In Defense of the Sanderson Sisters
POSTED 2 DAYS AGO
We can’t imagine how difficult it must be to wake up from a 300 year nap and have children dressed in their Halloween finest running about unexpectedly while nothing is familiar and your home’s been turned into a museum, and yet, such is reality for the Sanderson sisters in Hocus Pocus. That’s why one of our writers [struggled] to play devil’s advocate–see what we did there?–and identify just a few reasons these witches may have not have been completely to blame for the general havoc they wrought in Salem in the ”˜90s. Here’s why:
1. They’re only playing into society’s standards of youth and beauty.
They just want to stay young–who could blame them? In a way, we’re all chasing our youths; reliving fond memories of the past and searching for the meaning of life. Plus, it’s pretty important to note that there was no such thing as plastic surgery in 17th-century America, and neither were there any acai berries or rejuvenation therapy.
2. Perhaps the whole “sucking the life-force out of kids” thing was merely a visual metaphor.
You know, like how rain in movies is usually an allusion to characters’ feelings? This is the same, except with children and a creepy song, and witchcraft. This was clearly a thematic choice made by the director, not the sisters themselves.
3. Everyone is allowed to be themselves.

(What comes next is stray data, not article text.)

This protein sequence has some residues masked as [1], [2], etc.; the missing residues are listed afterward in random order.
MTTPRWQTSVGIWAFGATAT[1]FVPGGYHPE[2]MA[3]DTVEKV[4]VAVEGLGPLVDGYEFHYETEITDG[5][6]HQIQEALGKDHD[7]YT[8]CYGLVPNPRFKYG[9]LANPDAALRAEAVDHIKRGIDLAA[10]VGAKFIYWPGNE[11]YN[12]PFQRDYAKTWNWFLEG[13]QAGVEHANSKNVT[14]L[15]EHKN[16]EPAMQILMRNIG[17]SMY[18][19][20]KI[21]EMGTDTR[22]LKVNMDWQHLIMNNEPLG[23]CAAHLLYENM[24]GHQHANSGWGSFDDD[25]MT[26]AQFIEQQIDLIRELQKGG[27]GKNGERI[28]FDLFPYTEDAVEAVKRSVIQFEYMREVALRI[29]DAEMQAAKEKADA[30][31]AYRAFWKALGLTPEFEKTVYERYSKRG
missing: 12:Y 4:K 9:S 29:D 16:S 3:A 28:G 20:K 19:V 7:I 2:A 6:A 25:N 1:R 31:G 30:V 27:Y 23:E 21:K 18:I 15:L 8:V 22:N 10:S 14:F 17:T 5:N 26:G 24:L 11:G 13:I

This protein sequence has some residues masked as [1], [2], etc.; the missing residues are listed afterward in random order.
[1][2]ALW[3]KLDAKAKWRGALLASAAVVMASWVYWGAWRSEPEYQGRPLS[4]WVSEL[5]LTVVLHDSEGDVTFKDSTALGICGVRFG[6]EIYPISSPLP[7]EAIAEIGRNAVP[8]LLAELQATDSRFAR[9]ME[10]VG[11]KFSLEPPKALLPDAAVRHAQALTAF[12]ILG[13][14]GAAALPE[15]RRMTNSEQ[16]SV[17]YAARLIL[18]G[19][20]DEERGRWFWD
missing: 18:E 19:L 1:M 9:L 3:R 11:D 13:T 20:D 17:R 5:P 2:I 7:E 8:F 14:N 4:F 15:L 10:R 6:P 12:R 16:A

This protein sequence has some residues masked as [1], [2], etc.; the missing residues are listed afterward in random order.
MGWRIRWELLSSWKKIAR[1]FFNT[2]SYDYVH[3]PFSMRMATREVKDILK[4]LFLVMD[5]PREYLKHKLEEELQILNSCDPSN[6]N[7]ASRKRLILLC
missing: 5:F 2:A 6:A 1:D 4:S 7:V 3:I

The story of Hocus Pocus really boils down to a trio of sisters who are being persecuted and hunted for following their own unique set of beliefs and ideals. Now, what’s so wrong about that? (Rhetorical question, please don’t answer.)
4. They endured extreme culture shock and were most likely disoriented as a result.
300 years is a long time to be dead. Perhaps the sisters had no idea that blatant evilÂ in today’s society? They don’t know what a bus is, they don’t know what pavement is, not being evil is a modern conceit and we can’t expect them to understand it instinctively.
5. Everyone wants to continue their lineage.
The sisters never had children of their own and were never married. Of course, they were willing to do whatever it took to preserve the family blood! They only had each other!
6. ”˜Tis the season.
If there’s any day of the year to embark upon mischief and evil, it’s definitely Halloween! We would not recommend this type of behavior on, say, Thanksgiving or Christmas. Obviously.
Ready for more ways to celebrate the spooky season? See the full schedule for ABC Family’s 13 Nights of Halloween to catch Hocus Pocus and other scary films.